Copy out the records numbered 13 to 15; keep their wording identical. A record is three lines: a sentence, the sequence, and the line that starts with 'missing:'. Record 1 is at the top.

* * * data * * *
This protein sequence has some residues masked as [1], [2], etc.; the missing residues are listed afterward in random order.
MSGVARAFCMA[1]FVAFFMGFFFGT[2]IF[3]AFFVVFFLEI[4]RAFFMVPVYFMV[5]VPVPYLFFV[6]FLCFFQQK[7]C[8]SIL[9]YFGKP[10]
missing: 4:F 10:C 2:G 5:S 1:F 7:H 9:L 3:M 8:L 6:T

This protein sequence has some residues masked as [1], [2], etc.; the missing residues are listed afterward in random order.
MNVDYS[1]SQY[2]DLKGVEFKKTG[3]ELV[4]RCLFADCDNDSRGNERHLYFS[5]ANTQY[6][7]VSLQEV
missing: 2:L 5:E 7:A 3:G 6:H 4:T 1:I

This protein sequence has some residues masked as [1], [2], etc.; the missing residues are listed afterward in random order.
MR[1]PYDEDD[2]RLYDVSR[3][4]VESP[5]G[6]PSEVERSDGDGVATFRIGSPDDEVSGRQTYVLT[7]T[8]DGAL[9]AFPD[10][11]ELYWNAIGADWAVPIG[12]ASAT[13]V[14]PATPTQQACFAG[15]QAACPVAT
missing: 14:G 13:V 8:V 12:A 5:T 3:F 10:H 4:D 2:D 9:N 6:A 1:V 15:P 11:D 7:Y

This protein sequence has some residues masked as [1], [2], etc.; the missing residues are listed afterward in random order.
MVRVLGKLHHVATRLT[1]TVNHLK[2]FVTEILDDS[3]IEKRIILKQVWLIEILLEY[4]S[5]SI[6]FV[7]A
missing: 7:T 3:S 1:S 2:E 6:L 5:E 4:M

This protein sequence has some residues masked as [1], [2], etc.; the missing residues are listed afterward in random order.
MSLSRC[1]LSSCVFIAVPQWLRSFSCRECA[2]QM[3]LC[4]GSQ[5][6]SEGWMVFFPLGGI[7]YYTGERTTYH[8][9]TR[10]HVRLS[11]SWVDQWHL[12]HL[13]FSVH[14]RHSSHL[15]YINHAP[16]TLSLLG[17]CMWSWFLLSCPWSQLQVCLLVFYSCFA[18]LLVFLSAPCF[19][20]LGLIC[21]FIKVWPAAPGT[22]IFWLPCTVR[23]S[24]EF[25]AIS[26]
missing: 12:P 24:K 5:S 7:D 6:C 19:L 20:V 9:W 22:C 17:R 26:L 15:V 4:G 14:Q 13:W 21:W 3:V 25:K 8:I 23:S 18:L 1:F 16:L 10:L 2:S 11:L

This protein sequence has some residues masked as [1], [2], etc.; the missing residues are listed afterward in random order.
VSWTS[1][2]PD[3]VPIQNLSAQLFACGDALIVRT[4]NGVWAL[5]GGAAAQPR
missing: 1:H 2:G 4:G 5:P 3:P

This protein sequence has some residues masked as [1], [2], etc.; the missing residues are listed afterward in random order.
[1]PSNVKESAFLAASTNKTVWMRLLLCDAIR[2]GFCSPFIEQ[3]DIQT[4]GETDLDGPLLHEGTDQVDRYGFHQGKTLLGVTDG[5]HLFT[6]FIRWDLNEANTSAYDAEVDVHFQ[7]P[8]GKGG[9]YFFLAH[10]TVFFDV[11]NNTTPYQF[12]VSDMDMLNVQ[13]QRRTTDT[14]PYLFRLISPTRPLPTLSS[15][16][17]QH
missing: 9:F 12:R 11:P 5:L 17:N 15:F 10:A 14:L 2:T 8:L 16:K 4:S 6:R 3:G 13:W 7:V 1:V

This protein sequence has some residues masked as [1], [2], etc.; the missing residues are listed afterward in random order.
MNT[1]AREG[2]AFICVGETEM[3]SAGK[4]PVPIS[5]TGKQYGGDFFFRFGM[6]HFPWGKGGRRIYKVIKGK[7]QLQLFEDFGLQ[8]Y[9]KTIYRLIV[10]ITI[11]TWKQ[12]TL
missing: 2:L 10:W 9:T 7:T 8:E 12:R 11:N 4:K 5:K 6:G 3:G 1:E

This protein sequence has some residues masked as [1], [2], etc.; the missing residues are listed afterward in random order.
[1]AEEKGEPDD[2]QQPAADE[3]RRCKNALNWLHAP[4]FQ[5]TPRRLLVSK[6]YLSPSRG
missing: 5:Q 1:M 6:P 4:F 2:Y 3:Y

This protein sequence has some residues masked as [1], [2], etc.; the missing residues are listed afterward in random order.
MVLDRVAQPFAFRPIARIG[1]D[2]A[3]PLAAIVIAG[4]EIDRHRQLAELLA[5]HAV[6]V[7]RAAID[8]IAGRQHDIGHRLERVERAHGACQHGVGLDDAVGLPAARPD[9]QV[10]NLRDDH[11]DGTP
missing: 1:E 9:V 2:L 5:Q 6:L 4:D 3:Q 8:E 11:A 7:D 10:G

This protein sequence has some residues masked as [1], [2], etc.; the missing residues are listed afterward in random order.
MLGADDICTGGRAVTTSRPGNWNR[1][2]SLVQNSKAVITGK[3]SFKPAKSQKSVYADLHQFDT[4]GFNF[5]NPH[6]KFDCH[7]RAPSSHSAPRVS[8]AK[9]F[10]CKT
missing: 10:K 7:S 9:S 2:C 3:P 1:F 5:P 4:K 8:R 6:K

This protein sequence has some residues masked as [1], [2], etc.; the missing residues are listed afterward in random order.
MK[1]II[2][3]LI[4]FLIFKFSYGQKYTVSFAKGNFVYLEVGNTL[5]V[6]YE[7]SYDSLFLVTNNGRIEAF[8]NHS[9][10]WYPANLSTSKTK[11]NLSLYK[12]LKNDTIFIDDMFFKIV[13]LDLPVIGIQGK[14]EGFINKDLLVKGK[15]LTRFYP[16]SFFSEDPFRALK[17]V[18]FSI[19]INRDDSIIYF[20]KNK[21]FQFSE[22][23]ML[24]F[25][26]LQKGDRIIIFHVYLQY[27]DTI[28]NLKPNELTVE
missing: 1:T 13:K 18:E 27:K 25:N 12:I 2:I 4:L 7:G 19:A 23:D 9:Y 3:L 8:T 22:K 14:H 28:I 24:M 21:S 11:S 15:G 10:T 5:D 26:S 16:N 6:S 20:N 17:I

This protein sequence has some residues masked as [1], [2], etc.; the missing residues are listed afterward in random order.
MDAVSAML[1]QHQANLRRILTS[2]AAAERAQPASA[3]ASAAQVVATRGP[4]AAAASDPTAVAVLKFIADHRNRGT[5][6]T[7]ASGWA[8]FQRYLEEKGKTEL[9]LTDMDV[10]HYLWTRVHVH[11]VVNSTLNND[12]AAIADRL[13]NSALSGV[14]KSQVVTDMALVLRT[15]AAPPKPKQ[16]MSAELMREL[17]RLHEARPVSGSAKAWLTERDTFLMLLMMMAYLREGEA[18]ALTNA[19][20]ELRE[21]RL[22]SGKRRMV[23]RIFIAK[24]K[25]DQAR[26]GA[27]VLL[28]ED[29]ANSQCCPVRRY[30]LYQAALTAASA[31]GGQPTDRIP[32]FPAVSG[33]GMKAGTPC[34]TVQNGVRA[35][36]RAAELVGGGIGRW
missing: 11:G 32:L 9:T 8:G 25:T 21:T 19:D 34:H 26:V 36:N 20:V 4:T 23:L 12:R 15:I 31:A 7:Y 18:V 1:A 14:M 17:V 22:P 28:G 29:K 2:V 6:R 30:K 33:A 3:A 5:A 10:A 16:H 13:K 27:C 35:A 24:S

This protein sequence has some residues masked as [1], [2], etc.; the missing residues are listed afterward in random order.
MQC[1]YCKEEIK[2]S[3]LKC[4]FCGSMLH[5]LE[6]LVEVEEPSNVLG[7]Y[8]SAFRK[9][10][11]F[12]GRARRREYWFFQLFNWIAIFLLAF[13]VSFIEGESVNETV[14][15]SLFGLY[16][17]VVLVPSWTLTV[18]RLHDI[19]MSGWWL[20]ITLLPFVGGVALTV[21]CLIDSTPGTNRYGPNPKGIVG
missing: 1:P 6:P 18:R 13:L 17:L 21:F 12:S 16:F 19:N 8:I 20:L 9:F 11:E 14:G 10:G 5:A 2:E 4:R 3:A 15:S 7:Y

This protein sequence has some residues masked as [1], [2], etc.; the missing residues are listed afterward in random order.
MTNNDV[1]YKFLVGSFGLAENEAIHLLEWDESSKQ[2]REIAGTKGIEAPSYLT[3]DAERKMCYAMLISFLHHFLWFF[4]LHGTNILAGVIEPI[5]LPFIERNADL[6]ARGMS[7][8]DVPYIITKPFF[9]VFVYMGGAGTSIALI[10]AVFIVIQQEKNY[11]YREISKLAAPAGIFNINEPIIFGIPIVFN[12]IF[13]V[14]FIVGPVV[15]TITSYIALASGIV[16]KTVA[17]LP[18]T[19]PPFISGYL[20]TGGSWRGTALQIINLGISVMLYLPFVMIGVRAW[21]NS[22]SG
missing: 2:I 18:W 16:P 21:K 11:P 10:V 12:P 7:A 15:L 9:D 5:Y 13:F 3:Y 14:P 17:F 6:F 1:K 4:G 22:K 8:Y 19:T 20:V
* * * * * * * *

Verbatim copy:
This protein sequence has some residues masked as [1], [2], etc.; the missing residues are listed afterward in random order.
MDAVSAML[1]QHQANLRRILTS[2]AAAERAQPASA[3]ASAAQVVATRGP[4]AAAASDPTAVAVLKFIADHRNRGT[5][6]T[7]ASGWA[8]FQRYLEEKGKTEL[9]LTDMDV[10]HYLWTRVHVH[11]VVNSTLNND[12]AAIADRL[13]NSALSGV[14]KSQVVTDMALVLRT[15]AAPPKPKQ[16]MSAELMREL[17]RLHEARPVSGSAKAWLTERDTFLMLLMMMAYLREGEA[18]ALTNA[19][20]ELRE[21]RL[22]SGKRRMV[23]RIFIAK[24]K[25]DQAR[26]GA[27]VLL[28]ED[29]ANSQCCPVRRY[30]LYQAALTAASA[31]GGQPTDRIP[32]FPAVSG[33]GMKAGTPC[34]TVQNGVRA[35][36]RAAELVGGGIGRW
missing: 11:G 32:L 9:T 8:G 25:T 21:T 19:D 34:H 26:V 36:N 20:V 4:T 23:L 12:R 15:I 31:A 7:Y 18:V 1:A 14:M 17:V 22:P 28:G 29:K 2:V 6:R 30:K 33:A 3:A 5:A 10:A 16:H 13:K 27:C 35:A 24:S

This protein sequence has some residues masked as [1], [2], etc.; the missing residues are listed afterward in random order.
MQC[1]YCKEEIK[2]S[3]LKC[4]FCGSMLH[5]LE[6]LVEVEEPSNVLG[7]Y[8]SAFRK[9][10][11]F[12]GRARRREYWFFQLFNWIAIFLLAF[13]VSFIEGESVNETV[14][15]SLFGLY[16][17]VVLVPSWTLTV[18]RLHDI[19]MSGWWL[20]ITLLPFVGGVALTV[21]CLIDSTPGTNRYGPNPKGIVG
missing: 1:P 6:P 18:R 13:L 17:L 21:F 12:S 16:F 19:N 8:I 20:L 9:F 11:E 14:G 10:G 5:A 2:E 4:R 3:A 15:S 7:Y

This protein sequence has some residues masked as [1], [2], etc.; the missing residues are listed afterward in random order.
MTNNDV[1]YKFLVGSFGLAENEAIHLLEWDESSKQ[2]REIAGTKGIEAPSYLT[3]DAERKMCYAMLISFLHHFLWFF[4]LHGTNILAGVIEPI[5]LPFIERNADL[6]ARGMS[7][8]DVPYIITKPFF[9]VFVYMGGAGTSIALI[10]AVFIVIQQEKNY[11]YREISKLAAPAGIFNINEPIIFGIPIVFN[12]IF[13]V[14]FIVGPVV[15]TITSYIALASGIV[16]KTVA[17]LP[18]T[19]PPFISGYL[20]TGGSWRGTALQIINLGISVMLYLPFVMIGVRAW[21]NS[22]SG
missing: 2:I 18:W 16:P 21:K 11:P 10:V 12:P 7:A 15:L 9:D 5:Y 13:F 3:Y 14:P 17:F 6:F 1:K 4:G 22:K 8:Y 19:T 20:V